The heightened interest pushed ISA to update its proposed regulatory framework for deep-sea mining in 2014, which translated into allowing private firms to apply for minerals as well as oil and gas extraction licenses beginning this year.

Scientists have expressed their concern about the potential impacts of deep-sea mining in unique and fragile ecosystems. Through the MIDAS project, a group made up of researchers, industry actors, NGOs and legal experts from 32 organizations across Europe, they are currently gathering data to determine what damage, if any, might be done by mining and so inform regulators of what needs to be put in place to protect the deep sea environment.

The Cook Islands are a chain of 15 islands about 4,800 km south of Hawaii and about 3,200 km northeast of New Zealand. Ocean Minerals’ rights are in the island nation’s exclusive economic zone, or the 200-nautical-mile zone extending from a country’s shores that gives it rights to undersea activity.

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Henry Sapiecha

USA remains just about fully dependent on China rare earths

October 14th, 2016

Molycorp-Rare-Earths-facility-in-Mountain-Pass-California.-image www.www-globalcommodities.com

A new report BMI Research says the Chinese government will continue to ramp up rare earth metal exports in a bid to regain control of rare earth pricing policy. The country produces more than 85% of the global supply of the 17 elements.

A surge in exports from China  since a ruling by the WTO deemed the country’s export quotas illegal and particularly after the lifting of exports tariffs in May, caused a further slide in prices which have been declining rapidly from peaks reached in 2011.

Among the hardest hit have been dysprosium and cerium, which saw prices fall from $65,865 a tonne and $883 a tonne, respectively in May 2015, to $37,524 a tonne and $685 a tonne by September 2016 , respectively according to BMI.

China’s policy of consolidating domestic producers and processors while encouraging exports saw the sole US producer of rare earths Molycorp fall into bankruptcy in July last year. While Australia’s Lynas has withered the storm, projects in Greenland, which has the potential to rival China’s biggest production centres, Russia, India and elsewhere have struggled to gain traction amid the low price environment.

As a result the US will continue to be beholden to China for more than 90% of its rare earth imports.

us-rare-earth-import-destinations chart image www.www-globalcommodities.com

Henry Sapiecha

Africa gold reserves said to be worth $1.5 TRILLION

September 23rd, 2016

endeavour-tabakoto-africa-gold image www.www-globalcommodities.com

A new report by SNL Metals and Mining shows Africa at the top of tables when it comes to the value of gold still in the ground.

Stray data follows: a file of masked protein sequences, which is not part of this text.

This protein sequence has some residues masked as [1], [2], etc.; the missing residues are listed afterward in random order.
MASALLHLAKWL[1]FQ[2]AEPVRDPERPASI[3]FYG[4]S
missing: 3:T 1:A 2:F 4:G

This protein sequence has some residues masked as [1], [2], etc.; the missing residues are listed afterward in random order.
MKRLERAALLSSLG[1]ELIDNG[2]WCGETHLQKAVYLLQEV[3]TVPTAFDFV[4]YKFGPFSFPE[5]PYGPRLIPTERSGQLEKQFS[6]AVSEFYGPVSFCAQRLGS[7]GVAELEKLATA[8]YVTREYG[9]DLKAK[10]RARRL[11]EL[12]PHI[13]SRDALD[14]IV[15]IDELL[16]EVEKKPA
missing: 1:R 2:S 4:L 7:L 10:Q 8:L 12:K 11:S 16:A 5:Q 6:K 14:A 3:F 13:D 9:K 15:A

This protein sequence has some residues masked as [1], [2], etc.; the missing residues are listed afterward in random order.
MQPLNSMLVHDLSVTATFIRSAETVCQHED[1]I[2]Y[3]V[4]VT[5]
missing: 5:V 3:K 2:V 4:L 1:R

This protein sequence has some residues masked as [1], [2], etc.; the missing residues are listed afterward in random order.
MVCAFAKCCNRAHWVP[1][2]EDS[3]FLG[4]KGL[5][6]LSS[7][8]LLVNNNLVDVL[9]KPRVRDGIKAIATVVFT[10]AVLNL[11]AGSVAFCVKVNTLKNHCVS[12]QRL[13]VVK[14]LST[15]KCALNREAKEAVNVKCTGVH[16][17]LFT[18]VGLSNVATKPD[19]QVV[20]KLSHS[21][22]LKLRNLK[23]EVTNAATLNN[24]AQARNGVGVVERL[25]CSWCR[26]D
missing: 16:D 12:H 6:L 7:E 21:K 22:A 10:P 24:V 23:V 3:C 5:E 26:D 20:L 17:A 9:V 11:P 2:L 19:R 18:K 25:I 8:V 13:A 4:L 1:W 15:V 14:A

Using the combined value of reserves and resources reported by explorers and mining companies active on the continent, the research company, calculated a figure of $1.48 trillion for primary gold projects.

Canada and the US came in second with gold in situ values as at September 8 of $1.26 trillion.

For gold in non-gold primary projects, Asia-Pacific was the key contributor in terms of resource value, accounting for $692 billion of the total according to SNL.

When it comes to the value of gold resources where it is mined as a secondary product alongside other metals, Africa falls down the rankings with less than $100 billion on the books.

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As for revenue, calculated by multiplying 2015 total gold production from primary gold mines with the 2015 average gold spot price, Asia-Pacific and Africa are once again the most as most valuable gold regions, with gold revenues of $20.2 billion and $16.1 billion, respectively.

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Henry Sapiecha

World’s largest, newest diamond mine to inject $5.2bn into Canada’s economy

September 9th, 2016

worlds-largest-newest-diamond-mine-to-inject-5-2-billion-into-canadas-economy-300x250 www.www-globalcommodities.com

Gahcho Kué, co-owned by De Beers Canada and Mountain Province Diamonds, is located at Kennady Lake, about 280 km northeast of Yellowknife. (Image courtesy of De Beers Group)

Gahcho Kué, the world’s largest new diamond mine due to begin production later this month, is expected to contribute $5.2 billion (Cdn$6.7 billion) to Canada’s economy and provide 1,200 new jobs, a report released Thursday by majority owner De Beers shows.

Gahcho Kué is expected to contribute $5.2 billion (Cdn$6.7 billion) to Canada’s economy and provide 1,200 new jobs.

Situated almost 300 kilometres east of Yellowknife, in Canada’s Northwest Territories, the mine — a joint venture between De Beers Canada (51%) and Mountain Province Diamonds (49%) — has so far provided a $341 million (Cdn$440 million) boost to the NWT economy, the reports says. It has also contributed a further $272 million (Cdn$350 million) to the rest of Canada, according to the figures released by De Beers.

But what makes the mine especially important is the fact that two of Canada’s major diamond mines — Diavik and Ekati — are approaching the end of their productive lives, and —although it’s smaller— Gahcho Kué would be able to offset the production drop-off.

debeers-diamond-mines-map image www.www-globalcommodities.com

Courtesy of De Beers Group.

The report, which looks into the socio-economic impact of the Anglo American-owned diamond company in Canada, also highlights De Beer’s contribution to the country’s economy over the past 10 years:

  • More than Cdn$7 billion to Canada’s gross value added (GVA), with exports supported by DeBeers mining operations bringing Cdn$4 billion in foreign currency into the country’s economy. In 2015, they represented 28% of Canada’s export earnings from diamonds.
  • Cdn$55 million in support to First Nations through Impact Benefit Agreements (2006-2015).
  • An expected Cdn$24 million contribution to Alberta’s economy by the recent move of headquarters from Toronto to Calgary.
  • Cdn$750 million in exploration across Canada since 1961, supporting almost 100 jobs each year on average.